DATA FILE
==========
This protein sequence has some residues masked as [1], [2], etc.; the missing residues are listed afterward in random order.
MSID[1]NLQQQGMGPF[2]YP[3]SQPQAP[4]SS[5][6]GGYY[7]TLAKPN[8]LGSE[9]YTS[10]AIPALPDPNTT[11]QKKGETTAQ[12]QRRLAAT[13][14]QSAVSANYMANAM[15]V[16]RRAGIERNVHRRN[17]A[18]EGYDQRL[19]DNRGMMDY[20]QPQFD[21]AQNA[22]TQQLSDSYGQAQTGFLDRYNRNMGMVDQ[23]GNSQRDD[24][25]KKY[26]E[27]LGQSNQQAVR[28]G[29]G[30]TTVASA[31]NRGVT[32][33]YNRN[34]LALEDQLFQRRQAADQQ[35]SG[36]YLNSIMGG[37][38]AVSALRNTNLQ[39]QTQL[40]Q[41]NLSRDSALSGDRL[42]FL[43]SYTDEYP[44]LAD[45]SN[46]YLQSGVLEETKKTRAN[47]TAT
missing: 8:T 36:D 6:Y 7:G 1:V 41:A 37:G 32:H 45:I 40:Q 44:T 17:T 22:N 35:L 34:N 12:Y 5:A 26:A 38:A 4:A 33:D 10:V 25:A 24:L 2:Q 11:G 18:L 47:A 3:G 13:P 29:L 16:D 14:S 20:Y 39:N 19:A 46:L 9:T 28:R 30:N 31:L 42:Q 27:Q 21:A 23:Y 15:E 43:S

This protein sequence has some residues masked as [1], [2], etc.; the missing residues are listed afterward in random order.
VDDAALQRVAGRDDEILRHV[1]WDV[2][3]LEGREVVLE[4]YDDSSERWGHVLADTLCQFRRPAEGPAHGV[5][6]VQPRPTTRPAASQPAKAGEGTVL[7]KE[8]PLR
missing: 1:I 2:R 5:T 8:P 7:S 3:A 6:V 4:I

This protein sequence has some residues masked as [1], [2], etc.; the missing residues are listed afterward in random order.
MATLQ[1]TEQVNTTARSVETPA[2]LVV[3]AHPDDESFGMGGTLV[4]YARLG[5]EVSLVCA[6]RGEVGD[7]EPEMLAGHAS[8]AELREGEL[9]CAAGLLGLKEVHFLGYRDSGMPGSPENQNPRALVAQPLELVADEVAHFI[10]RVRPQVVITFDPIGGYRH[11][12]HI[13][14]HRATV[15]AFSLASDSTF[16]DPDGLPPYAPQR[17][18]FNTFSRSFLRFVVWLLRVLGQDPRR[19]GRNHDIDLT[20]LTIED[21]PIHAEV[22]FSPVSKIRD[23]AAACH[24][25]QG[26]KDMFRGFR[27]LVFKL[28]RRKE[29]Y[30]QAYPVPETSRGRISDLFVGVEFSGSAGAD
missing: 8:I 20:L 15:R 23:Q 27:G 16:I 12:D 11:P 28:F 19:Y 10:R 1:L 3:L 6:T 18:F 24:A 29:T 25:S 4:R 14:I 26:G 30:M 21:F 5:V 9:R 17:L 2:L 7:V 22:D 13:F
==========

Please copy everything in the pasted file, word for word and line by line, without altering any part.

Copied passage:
This protein sequence has some residues masked as [1], [2], etc.; the missing residues are listed afterward in random order.
MSID[1]NLQQQGMGPF[2]YP[3]SQPQAP[4]SS[5][6]GGYY[7]TLAKPN[8]LGSE[9]YTS[10]AIPALPDPNTT[11]QKKGETTAQ[12]QRRLAAT[13][14]QSAVSANYMANAM[15]V[16]RRAGIERNVHRRN[17]A[18]EGYDQRL[19]DNRGMMDY[20]QPQFD[21]AQNA[22]TQQLSDSYGQAQTGFLDRYNRNMGMVDQ[23]GNSQRDD[24][25]KKY[26]E[27]LGQSNQQAVR[28]G[29]G[30]TTVASA[31]NRGVT[32][33]YNRN[34]LALEDQLFQRRQAADQQ[35]SG[36]YLNSIMGG[37][38]AVSALRNTNLQ[39]QTQL[40]Q[41]NLSRDSALSGDRL[42]FL[43]SYTDEYP[44]LAD[45]SN[46]YLQSGVLEETKKTRAN[47]TAT
missing: 8:T 36:D 6:Y 7:G 1:V 41:A 37:G 32:H 45:I 40:Q 44:T 17:T 22:N 35:L 34:N 12:Y 5:A 26:A 38:A 4:A 33:D 10:V 25:A 24:L 2:Q 11:G 18:L 47:A 3:G 13:P 29:L 16:D 14:S 20:Y 39:N 19:A 46:L 9:T 28:R 30:N 31:L 42:Q 27:Q 21:A 23:Y 15:E 43:S

This protein sequence has some residues masked as [1], [2], etc.; the missing residues are listed afterward in random order.
VDDAALQRVAGRDDEILRHV[1]WDV[2][3]LEGREVVLE[4]YDDSSERWGHVLADTLCQFRRPAEGPAHGV[5][6]VQPRPTTRPAASQPAKAGEGTVL[7]KE[8]PLR
missing: 1:I 2:R 5:T 8:P 7:S 3:A 6:V 4:I

This protein sequence has some residues masked as [1], [2], etc.; the missing residues are listed afterward in random order.
MATLQ[1]TEQVNTTARSVETPA[2]LVV[3]AHPDDESFGMGGTLV[4]YARLG[5]EVSLVCA[6]RGEVGD[7]EPEMLAGHAS[8]AELREGEL[9]CAAGLLGLKEVHFLGYRDSGMPGSPENQNPRALVAQPLELVADEVAHFI[10]RVRPQVVITFDPIGGYRH[11][12]HI[13][14]HRATV[15]AFSLASDSTF[16]DPDGLPPYAPQR[17][18]FNTFSRSFLRFVVWLLRVLGQDPRR[19]GRNHDIDLT[20]LTIED[21]PIHAEV[22]FSPVSKIRD[23]AAACH[24][25]QG[26]KDMFRGFR[27]LVFKL[28]RRKE[29]Y[30]QAYPVPETSRGRISDLFVGVEFSGSAGAD
missing: 8:I 20:L 15:R 23:Q 27:G 16:I 12:D 11:P 28:F 19:Y 10:R 1:L 3:L 6:T 18:F 24:A 29:T 25:S 4:R 14:I 26:G 30:M 21:F 5:V 9:R 17:L 2:L 7:V 22:D 13:F